On this week’s American Idol, a contestant was called “too Broadway” and was not given a chance to get to the next round of the competition. For years, on American Idol a contestant being “too Broadway” is viewed as someone that has what the judges consider a good voice, talent, but not to be a ‘Pop music’ Idol or superstar. Randy Jackson was last night’s culprit and after all the judges voted, the contestant was sent home.
Broadway icon Betty Buckley, a Tony Award winner and Grammy Award nominee, had a lot to say about the topic on her Twitter account, and she has some very valid points.
“OK, I just have to say this: I am sick & tired of Randy Jackson bashing what they think is Bway singing! It’s soo ludicrous! I have yet to see or hear anyone sound remotely like they are a theatre singer on Idol!!
And, further, theatrical singing encompasses every kind of sound, voice & style. He doesn’t know what he’s talkin’ about!! And by these constant disses he is tellin’ Amer. kids that Bway is some kind of inferior art form. Next to jazz, Broadway is the only indigenous Amer. art form & with respect, “Dog”, your opinion is whack & uninformed! I mean, I respect Randy Jackson & everyone certainly has their own likes & dislikes, but THIS constant diss of “Bway” sounding, to his ear, singers is just so ignorant & stupid that I literally cannot comprehend the producers allowing such mendacity in his remarks! Beyond idiotic !!!
And when Steven Tyler remarked, “They learn that”, I thought I was gonna scream!!
All human voices have vibrato in one form or another! This constant STUPID reference is beneath contempt & I gotta say, too, that all big “rock/pop” shows these days are frickin’ THEATRE! SOOO, Nigel Lithgow & company, in a world that includes an increase in the popularity of musical in general in theatre, film & television America Idol needs to WAKE UP to the truth, voices are voices, singing is singing in all forms, styles & genres. These categories have nothing to do with anything.
The Record business in general is in big trouble & why for frickin’ sake would you the creators of “Idol” risk losing & demeaning any well intended audience. You respond to a singer because you hear their soul or you do not! ENOUGH!! I’VE HAD IT!!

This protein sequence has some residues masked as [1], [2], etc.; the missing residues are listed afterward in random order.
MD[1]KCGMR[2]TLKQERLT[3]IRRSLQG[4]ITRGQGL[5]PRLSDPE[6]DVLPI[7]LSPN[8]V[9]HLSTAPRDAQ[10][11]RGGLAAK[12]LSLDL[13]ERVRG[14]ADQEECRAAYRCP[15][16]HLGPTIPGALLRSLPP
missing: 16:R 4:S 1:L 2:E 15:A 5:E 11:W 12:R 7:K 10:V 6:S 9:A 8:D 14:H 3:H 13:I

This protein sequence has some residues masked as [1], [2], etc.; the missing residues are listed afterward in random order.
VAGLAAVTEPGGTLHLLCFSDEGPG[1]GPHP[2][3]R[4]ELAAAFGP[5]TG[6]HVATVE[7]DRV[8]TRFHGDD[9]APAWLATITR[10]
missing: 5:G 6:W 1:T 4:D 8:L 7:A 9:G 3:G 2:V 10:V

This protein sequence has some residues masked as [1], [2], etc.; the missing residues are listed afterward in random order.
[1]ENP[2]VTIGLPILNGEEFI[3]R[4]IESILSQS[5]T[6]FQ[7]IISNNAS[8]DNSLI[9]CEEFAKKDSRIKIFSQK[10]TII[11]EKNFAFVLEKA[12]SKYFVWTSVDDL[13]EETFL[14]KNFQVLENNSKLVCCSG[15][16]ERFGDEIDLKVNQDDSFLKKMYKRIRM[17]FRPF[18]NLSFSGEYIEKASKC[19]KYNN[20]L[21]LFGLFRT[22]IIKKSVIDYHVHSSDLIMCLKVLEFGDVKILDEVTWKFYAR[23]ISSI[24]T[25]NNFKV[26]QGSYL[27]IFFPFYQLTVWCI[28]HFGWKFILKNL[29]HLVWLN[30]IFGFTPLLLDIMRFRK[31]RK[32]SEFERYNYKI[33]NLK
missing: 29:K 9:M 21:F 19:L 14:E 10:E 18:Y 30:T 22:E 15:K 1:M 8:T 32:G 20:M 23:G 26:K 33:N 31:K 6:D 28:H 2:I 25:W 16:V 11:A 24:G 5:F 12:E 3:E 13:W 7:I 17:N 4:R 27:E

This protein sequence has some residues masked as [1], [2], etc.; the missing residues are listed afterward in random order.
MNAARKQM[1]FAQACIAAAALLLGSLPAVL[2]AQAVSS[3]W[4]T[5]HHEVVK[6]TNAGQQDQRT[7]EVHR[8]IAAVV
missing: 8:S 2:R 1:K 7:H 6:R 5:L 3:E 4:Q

O, while I’m at it. The use of melisma comes outa African American church & made most popular by Mariah Carey & comp. but mindless use of melisma does NOT a great singer make if it is random & without a true emotional intiation! I’ve really had it, people! Someone tell Lithgow!
Thanks for the “Amens”, Tweeties & Dopeys. Spread the word, please. Do not let these poor kids be so propaganized by a pop bass player with some pop recording success be the arbiter of what constitutes a supposed “good” singer! ENOUGH!! Aaaand….”world peace”. ; ) Oh, & one more thing: Broadway is a place, not a style. At one time, in early days of classic Bway, Rodgers, Hamerstein, Hart, Lerner & Loew Gershwin, Tin Pan Alley & company one could say there was a style, a consistency in construct. But not any more.
All kinds of composers and singers and styles on Broadway. And that’s been true since the 60’s. I would venture to say that the “Dog” & powers that be don’t get much. Write them, people, & tell them how absolute off frickin’ base this is! x.”
I have to give props to Betty here. For years, it’s made me cringe when the AI judges speak about a voice as a “too Broadway” – as if it’s a bad thing to have a good, trained, developed voice. I hope in the future they would at least acknowledge the talent even if the judges think the voice isn’t suitable for a pop music recording career. They’ve never really made that clear, and it’s always sounded like a put-down.
To his credit, Nigel Lythgoe tweeted back to Betty saying ” I totally understand your point. The problem goes beyond Randy (Jackson). ‘ Broadway’ has been adopted as a style of singing and dancing. I guess in the UK we we would call it a “show” voice. I agree – GaGa, Freddie Mercury – great show voices. You, Chenoweth, Katherine McPhee. Thank you I will certainly speak with Randy. I had the pleasure of seeing your outstanding performances in “Cats” and “Pippin.”